Re: BOB JACKSON WORLD TOUR FRAME ,( BLODWYN)
« Reply #80 on: December 31, 2015, 01:43:43 pm »
I think it's toast and the best option would be to get whoever knocked you off your bike to pay for a new frame.  Or a whole new bike if you can wing it.
Get it sprayed in the same colour scheme and call it Blodwyn II.

Re: BOB JACKSON WORLD TOUR FRAME ,( BLODWYN)
« Reply #81 on: January 02, 2016, 10:29:56 am »
I would try and get a slightly exaggerated price of a new frame and back wheel which might cover a few little extras, like time spent travelling and other costs incurred etc, etc.

Blodwyn Pig

  • what a nice chap
Re: BOB JACKSON WORLD TOUR FRAME ,( BLODWYN)
« Reply #82 on: June 07, 2016, 07:46:57 pm »
Bit of an update, Insurance has paid out  ::-) :thumbsup: :thumbsup:, and I now have Olive.      ...........BUT 'it ain't Blodwyn'!
So I am going to send Blodwyn back to Donald at BJ, and see what he makes of it.  :P. Been looking at old pics  and I do miss dear ol' Blodders.

So thinking is get Blodders up and running  exactly as it was, maybe with a bit of chrome on the dropouts :-*, and either use Olive as a winter / foul weather bike,(having discs) or put it back to std and sell it. Now to find a box........oh yes I have one in the shed, how fortuitous  :thumbsup:

Re: BOB JACKSON WORLD TOUR FRAME ,( BLODWYN)
« Reply #83 on: July 22, 2016, 08:20:53 pm »
ah sorry to hear this such a beautiful bike ,i reckon BJ could straighten the frame out repaint it good as new.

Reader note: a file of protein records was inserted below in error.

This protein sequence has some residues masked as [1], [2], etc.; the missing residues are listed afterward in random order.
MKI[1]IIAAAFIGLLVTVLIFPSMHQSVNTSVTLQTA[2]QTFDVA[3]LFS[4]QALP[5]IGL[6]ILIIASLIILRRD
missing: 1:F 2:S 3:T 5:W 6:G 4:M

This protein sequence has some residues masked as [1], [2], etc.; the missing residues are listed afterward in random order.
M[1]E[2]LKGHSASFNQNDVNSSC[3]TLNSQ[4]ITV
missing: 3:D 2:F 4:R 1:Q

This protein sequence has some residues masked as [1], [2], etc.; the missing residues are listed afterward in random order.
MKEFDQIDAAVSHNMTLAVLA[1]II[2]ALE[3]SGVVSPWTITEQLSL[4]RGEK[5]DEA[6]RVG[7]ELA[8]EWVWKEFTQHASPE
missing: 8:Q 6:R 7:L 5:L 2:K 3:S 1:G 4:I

Blodwyn Pig

  • what a nice chap
Re: BOB JACKSON WORLD TOUR FRAME ,( BLODWYN)
« Reply #84 on: July 22, 2016, 08:53:27 pm »
ah sorry to hear this such a beautiful bike ,i reckon BJ could straighten the frame out repaint it good as new.


trouble  is I'm spoilt now with Olive, 'disc brakes and 650b wheels '

Re: BOB JACKSON WORLD TOUR FRAME ,( BLODWYN)
« Reply #85 on: July 23, 2016, 10:35:03 am »
ah sorry to hear this such a beautiful bike ,i reckon BJ could straighten the frame out repaint it good as new.


trouble  is I'm spoilt now with Olive, 'disc brakes and 650b wheels '

Then don't bother? That frame is toast and you've replaced it with something different but arguably better. Hang Blodders from the rafters in your garage if you feel too sentimental to let him return to the Great Furnace in the Sky (via the local council tip). I've just such a frame (Ross, short for Rocinante) in my garage.

Re: BOB JACKSON WORLD TOUR FRAME ,( BLODWYN)
« Reply #86 on: July 23, 2016, 08:02:30 pm »
Any photos of Olive  :thumbsup:

Blodwyn Pig

  • what a nice chap
Re: BOB JACKSON WORLD TOUR FRAME ,( BLODWYN)
« Reply #87 on: July 23, 2016, 08:21:26 pm »
Any photos of Olive  :thumbsup:

look at the 'Ridgeback world panorama deluxe'  thread in this review section, to get a flavour of Olive  ;)

Re: BOB JACKSON WORLD TOUR FRAME ,( BLODWYN)
« Reply #88 on: July 23, 2016, 11:15:38 pm »
excellent thanks for that your bike is pure class. :thumbsup:

Re: BOB JACKSON WORLD TOUR FRAME ,( BLODWYN)
« Reply #89 on: August 16, 2016, 03:11:57 pm »
I strongly believe my Bob Jackson built expedition tourer (2000) was their first attempt at such a machine. 

A lovely frame but whoever fitted it out (brakes, gears) made right mess of it.  The 'travel agents' they used to get direct pull brakes knackered the cables and in any case they fitted the brake bosses for 700c instead of 26" so the rear brake could not be made in least effective.  The 105 shifters wouldn't work with the MTB chainset they used; you could have middle and outer or middle and inner but not a choice of three.  They also fitted a dynamo boss, also where it would suit 700c wheels.

They fixed a few faults but refused to admit the incompatibility of road and mtb gear components or that the brakes were never go to work satisfactorily.  I took the bike to Mercian who made it into the excellent touring machine it is now. 

Sic transit and all that..